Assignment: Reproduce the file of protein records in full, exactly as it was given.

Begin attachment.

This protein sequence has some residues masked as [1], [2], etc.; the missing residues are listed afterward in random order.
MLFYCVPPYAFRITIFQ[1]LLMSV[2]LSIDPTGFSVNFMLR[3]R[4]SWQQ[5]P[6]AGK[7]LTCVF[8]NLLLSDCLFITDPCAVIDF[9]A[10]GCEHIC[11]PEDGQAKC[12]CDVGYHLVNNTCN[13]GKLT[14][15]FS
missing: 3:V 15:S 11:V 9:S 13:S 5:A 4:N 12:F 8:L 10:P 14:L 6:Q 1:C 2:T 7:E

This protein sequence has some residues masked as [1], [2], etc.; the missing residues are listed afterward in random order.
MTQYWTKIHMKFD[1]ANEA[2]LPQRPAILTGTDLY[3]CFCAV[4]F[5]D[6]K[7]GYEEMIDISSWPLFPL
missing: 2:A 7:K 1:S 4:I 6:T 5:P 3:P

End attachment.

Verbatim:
This protein sequence has some residues masked as [1], [2], etc.; the missing residues are listed afterward in random order.
MLFYCVPPYAFRITIFQ[1]LLMSV[2]LSIDPTGFSVNFMLR[3]R[4]SWQQ[5]P[6]AGK[7]LTCVF[8]NLLLSDCLFITDPCAVIDF[9]A[10]GCEHIC[11]PEDGQAKC[12]CDVGYHLVNNTCN[13]GKLT[14][15]FS
missing: 3:V 15:S 11:V 9:S 13:S 5:A 4:N 12:F 8:L 10:P 14:L 6:Q 1:C 2:T 7:E

This protein sequence has some residues masked as [1], [2], etc.; the missing residues are listed afterward in random order.
MTQYWTKIHMKFD[1]ANEA[2]LPQRPAILTGTDLY[3]CFCAV[4]F[5]D[6]K[7]GYEEMIDISSWPLFPL
missing: 2:A 7:K 1:S 4:I 6:T 5:P 3:P